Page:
- Warren, Earl
- (1891-1974)Born in Los Angeles, California, Earl Warren worked on the railroads before going to the University of California at Berkeley, where he earned his B.A. in 1912 and his degree from the law school in 1914. After serving in the army during World War I, Warren held a number of positions, including city attorney, country district attorney, and district attorney, in Almeda County. He was elected district attorney in 1926, 1930, and 1934 and in 1938 became attorney general of California. After the attack on Pearl Harbor, he was an advocate of the internment of Japanese Americans, a decision he subsequently regretted. A Republican, in 1942 Warren was elected governor of California and was reelected in 1946. He ran as the vice presidential candidate with Thomas E. Dewey in 1948 and was a possible presidential candidate in 1952. When successful candidate Dwight D. Eisenhower won the election, he nominated Warren to replace deceased Chief Justice Fred Vinson on the Supreme Court. It was a choice Eisenhower came to regret as Warren turned out to be one of the most significant figures in court history with the ruling in Brown v. Board of Education of Topeka in 1954 declaring segregation in schools unconstitutional. Also significant was the ruling in Miranda v. Arizona in 1966 requiring that police officers read individuals their rights before charging them. Warren chaired the committee that investigated the assassination of President John F. Kennedy in 1963. The conclusion that the shooting was the result of a lone gunman, Lee Harvey Oswald, is still regarded as controversial. Warren retired in 1969.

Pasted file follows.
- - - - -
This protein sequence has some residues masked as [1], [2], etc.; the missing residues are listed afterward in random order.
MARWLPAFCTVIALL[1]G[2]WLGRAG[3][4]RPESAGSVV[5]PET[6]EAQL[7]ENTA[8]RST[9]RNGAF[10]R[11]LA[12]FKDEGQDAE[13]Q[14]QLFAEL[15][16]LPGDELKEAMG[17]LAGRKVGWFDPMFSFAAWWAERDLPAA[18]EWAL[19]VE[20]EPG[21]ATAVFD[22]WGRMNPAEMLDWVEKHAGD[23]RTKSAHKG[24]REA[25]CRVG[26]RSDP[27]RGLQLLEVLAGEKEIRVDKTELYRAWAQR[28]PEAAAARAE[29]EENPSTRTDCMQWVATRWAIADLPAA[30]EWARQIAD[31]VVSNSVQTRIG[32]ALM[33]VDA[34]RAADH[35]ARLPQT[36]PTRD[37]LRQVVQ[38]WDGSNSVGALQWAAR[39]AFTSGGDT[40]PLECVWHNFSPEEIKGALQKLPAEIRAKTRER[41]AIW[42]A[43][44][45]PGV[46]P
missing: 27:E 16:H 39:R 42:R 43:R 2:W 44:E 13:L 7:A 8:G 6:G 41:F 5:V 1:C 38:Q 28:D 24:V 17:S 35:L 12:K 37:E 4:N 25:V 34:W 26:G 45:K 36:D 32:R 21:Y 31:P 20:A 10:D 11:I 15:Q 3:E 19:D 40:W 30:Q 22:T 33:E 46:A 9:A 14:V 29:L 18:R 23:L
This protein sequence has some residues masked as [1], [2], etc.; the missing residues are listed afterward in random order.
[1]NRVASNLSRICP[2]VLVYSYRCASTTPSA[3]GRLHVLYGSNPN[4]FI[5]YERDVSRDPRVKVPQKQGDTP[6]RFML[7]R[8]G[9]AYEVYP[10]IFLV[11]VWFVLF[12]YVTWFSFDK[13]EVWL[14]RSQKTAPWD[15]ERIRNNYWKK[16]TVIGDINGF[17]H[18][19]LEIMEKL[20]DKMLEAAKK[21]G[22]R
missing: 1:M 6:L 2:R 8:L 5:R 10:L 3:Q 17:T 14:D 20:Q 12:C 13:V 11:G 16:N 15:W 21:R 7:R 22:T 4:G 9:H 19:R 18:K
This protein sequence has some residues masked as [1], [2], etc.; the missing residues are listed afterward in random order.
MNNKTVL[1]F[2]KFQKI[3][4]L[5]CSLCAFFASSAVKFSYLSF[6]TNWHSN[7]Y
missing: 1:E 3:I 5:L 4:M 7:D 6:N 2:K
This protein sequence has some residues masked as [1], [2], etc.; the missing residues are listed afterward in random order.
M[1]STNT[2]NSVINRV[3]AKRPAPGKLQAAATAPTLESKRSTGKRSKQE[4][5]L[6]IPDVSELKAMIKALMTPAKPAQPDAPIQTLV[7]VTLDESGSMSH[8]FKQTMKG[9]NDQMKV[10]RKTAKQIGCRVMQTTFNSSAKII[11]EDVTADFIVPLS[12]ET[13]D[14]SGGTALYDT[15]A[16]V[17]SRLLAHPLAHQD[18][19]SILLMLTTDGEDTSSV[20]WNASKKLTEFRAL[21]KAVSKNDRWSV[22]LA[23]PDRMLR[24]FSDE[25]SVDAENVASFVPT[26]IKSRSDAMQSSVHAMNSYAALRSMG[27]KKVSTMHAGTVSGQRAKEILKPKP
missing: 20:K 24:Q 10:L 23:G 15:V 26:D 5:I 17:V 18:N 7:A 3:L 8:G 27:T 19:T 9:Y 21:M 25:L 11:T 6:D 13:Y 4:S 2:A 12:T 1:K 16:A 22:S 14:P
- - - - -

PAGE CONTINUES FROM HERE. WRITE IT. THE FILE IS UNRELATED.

Historical Dictionary of the Roosevelt–Truman Era . Neil A. Wynn . 2015.